The philosopher Byung-Chul Han wrote in an article published a few months ago in the newspaper El País that «social media turns each of us in a producer, an entrepreneur, of oneself» and that «the pressure itself to grow and produce wearies us all.»
He also spoke about the notion that «depression is a symptom of a burned out society» and I was thinking precisely about that concept, turned into a book I read a decade ago (The Burnout Society). From today’s point of view, as he mentioned, «depression is today’s actual pandemic.»
These days when people who are able to go on vacation are trying to disconnect, to look for that moment of leisure that can transport them to a different mental state, I wonder what we can do to help ourselves about this other pandemic of which the South Korean philosopher speaks. Because what is clear is that those feelings (of exhaustion, of apathy) are present for many of us, and sometimes, even though we try to rest and disconnect with all our might, we are unable to free ourselves from them.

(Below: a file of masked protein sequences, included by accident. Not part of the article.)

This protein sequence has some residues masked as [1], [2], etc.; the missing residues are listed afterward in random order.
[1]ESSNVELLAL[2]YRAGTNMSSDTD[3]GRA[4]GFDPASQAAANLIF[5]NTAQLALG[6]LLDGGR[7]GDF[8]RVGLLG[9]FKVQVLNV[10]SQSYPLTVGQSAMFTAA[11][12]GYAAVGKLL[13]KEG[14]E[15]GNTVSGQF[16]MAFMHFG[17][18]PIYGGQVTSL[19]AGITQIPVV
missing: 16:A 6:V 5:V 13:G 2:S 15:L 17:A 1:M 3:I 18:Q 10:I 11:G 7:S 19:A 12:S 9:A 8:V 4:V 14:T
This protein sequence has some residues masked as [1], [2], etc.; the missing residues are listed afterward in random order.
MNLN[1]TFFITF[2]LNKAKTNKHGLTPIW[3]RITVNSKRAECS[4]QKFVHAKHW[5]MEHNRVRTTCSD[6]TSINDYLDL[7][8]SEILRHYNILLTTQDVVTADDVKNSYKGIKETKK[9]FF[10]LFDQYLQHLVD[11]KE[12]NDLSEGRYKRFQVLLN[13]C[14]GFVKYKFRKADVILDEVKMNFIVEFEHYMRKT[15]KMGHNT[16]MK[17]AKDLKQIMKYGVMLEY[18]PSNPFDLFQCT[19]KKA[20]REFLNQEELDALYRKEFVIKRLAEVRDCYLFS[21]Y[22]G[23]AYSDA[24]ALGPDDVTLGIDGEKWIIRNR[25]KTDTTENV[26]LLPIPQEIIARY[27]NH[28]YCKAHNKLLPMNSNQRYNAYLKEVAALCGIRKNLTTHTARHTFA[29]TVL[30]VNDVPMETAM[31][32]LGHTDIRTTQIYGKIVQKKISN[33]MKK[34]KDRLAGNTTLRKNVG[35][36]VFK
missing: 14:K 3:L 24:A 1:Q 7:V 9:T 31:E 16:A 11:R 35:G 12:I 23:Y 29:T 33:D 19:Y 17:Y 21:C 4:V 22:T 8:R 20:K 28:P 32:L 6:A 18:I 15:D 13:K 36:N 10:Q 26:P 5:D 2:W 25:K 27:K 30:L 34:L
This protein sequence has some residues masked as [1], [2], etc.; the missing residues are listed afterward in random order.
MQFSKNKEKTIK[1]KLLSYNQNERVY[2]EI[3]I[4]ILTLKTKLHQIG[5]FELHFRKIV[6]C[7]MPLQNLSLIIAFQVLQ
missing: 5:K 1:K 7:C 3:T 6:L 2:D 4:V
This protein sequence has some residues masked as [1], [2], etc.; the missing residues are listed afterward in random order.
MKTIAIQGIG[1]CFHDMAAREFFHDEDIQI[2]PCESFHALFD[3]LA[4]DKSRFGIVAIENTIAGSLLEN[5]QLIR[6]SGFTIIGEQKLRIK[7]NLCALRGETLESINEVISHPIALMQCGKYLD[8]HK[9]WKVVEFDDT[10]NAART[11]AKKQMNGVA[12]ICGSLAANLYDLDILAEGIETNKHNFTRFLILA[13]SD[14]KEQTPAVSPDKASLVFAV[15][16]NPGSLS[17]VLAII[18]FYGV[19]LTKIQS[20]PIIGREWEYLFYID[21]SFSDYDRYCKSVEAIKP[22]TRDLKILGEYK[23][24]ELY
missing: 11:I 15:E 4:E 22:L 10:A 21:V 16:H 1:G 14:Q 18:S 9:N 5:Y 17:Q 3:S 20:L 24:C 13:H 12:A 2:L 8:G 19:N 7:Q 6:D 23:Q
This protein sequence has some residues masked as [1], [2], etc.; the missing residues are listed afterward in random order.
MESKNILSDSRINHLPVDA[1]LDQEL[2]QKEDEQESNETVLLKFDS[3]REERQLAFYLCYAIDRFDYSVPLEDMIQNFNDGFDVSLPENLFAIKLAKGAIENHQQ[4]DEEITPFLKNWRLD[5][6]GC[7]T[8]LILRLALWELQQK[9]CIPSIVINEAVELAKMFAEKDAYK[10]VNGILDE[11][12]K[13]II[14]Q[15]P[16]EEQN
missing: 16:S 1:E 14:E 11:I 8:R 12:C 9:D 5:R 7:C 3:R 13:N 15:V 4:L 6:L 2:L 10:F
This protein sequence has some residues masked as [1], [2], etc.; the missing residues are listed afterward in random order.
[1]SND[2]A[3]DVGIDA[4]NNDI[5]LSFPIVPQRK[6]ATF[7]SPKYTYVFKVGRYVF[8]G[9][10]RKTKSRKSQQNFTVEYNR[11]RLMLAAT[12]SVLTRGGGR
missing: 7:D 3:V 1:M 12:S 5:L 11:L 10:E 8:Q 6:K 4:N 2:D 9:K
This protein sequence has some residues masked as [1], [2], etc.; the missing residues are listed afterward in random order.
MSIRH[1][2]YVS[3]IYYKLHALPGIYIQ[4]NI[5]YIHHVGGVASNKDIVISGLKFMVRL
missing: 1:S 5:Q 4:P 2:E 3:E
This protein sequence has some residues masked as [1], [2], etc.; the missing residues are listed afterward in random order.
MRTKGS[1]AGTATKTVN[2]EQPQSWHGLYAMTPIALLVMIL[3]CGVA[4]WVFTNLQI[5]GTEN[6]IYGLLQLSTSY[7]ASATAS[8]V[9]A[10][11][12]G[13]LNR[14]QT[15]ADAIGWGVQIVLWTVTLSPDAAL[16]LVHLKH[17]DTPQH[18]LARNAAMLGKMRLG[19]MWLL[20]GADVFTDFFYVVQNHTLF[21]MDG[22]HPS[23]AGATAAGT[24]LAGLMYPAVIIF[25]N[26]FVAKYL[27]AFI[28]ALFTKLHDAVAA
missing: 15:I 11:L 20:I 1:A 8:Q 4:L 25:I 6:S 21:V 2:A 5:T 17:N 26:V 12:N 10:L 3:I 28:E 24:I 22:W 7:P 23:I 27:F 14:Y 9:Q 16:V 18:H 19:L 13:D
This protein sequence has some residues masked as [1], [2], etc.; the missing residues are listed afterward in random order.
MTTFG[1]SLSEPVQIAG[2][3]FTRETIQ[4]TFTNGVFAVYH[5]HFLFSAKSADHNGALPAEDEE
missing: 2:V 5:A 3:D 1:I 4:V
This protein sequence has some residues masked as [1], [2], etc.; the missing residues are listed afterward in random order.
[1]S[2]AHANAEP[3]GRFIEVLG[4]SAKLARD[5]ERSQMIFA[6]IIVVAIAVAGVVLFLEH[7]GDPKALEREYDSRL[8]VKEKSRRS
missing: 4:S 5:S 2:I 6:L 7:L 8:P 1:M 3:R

Byung-Chul Han’s reflection makes us think about how curious it is that that which we call progress leads us to be so tired–both physically and mentally–and about the idea that even if for some this pandemic year meant a pause or parenthesis, for others this was a year of transformation, of vital reformulation.
Because there is a part of society with no other option but transformation, and it is precisely because of this that we should have hope. Reformulating one’s life is complicated, but going on as if nothing had happened compels us to repeat that which we know is not good for us.